My favourite meats for charcuterie Christmas trees all come from a local Eastern European grocery store - Starsky - which is a straight up WONDERLAND.
I like to use a few different types of cheese, generally 3 types of block cheese, plus mini bocconcini (tiny mozzarella balls).
For the block cheeses, I like to pick one each from 3 different categories:
1: A white / light coloured cheese. This can be a white cheddar, gouda, Monterray Jack, etc.
2. An orange cheese. This will usually be a sharp cheddar cheese.
3. A cheese with a LITTLE visual interest. Marble Jack is a good default for this category, but can also be a cheese with something in it, like a cumin seed gouda (my favourite!), or a Jalapeno Jack.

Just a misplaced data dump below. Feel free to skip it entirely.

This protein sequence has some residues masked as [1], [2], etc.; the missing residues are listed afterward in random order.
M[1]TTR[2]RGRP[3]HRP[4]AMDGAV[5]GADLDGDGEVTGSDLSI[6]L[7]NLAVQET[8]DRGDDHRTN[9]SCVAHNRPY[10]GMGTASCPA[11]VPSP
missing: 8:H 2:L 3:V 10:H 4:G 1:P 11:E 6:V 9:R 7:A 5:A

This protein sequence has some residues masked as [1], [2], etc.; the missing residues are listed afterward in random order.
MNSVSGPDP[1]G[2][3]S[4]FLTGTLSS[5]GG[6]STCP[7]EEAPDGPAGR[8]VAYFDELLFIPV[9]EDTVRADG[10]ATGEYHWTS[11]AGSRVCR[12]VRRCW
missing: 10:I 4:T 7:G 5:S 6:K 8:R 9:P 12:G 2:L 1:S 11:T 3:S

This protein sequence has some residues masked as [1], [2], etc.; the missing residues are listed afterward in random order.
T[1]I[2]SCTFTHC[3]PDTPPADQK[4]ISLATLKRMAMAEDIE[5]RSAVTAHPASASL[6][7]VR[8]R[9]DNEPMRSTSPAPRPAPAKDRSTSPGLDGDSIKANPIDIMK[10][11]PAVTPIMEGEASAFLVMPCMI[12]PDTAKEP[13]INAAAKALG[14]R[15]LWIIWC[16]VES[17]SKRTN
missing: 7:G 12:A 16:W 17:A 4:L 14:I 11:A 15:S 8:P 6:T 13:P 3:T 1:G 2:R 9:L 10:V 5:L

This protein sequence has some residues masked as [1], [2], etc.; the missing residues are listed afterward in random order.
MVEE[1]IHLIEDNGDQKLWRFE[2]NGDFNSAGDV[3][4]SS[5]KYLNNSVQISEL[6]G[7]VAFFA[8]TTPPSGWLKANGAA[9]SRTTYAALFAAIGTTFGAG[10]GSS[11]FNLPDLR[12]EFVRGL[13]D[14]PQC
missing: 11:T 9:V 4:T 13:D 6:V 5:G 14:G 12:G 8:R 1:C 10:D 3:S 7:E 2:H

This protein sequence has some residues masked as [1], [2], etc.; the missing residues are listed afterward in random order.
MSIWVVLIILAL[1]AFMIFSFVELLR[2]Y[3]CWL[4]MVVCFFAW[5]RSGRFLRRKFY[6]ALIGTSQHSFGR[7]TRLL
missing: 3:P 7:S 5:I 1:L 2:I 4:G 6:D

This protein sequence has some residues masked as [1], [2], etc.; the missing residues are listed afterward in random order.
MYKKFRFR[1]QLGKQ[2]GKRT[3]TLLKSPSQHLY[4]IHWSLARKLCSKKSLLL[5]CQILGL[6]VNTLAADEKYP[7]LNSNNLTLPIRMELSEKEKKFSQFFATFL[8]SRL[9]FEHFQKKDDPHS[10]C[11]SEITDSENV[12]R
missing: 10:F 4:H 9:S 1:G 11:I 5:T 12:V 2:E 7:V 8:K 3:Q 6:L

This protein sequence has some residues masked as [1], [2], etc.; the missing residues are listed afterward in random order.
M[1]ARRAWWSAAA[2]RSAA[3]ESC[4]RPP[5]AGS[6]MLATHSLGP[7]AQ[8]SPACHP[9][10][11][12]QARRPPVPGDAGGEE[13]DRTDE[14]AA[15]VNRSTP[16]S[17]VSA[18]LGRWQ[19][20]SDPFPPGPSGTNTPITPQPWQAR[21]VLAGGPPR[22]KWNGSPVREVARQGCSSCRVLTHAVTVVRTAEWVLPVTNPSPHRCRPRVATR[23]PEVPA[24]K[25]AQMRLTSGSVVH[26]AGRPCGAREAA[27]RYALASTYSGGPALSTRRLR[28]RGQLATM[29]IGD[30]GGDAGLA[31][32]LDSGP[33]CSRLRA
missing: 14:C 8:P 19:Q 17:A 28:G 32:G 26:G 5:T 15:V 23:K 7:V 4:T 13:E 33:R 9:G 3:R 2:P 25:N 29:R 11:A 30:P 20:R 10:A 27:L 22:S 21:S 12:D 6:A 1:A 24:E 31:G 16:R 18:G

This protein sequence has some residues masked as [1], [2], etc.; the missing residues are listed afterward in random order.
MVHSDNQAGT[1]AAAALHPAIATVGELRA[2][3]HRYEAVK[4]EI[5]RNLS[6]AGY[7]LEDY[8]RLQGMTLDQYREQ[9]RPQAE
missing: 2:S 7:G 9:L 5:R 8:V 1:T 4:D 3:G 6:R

I like to keep it relatively neutral-ish, nothing too weird or anything that would clash with the other ingredients.
It needs to be firm enough to stay on a stick, so no Brie, soft goat cheese, etc. (Though you can serve those cheeses on the board!)
At the same time, it needs to be soft enough to be able to handle the toothpick.
Aged cheeses can be hit and miss for this, and tend to be likely to crumble or shatter. I love a good, old, crystally gouda, but it would never hold up to being staked to styrofoam!
It may not be worth the effort for putting ON the tree, but - again - there’s the board also!
Olives & Pickled Items
While I didn’t use them this time around, sometimes I’ve used other pickled items, like:
Really, just go with whatever you like - as long as it’s sturdy enough to rest on a toothpick!
Aside from the main ingredients that make up the bulk of the charcuterie, consider the board / around the bottom of the tree, and garnish.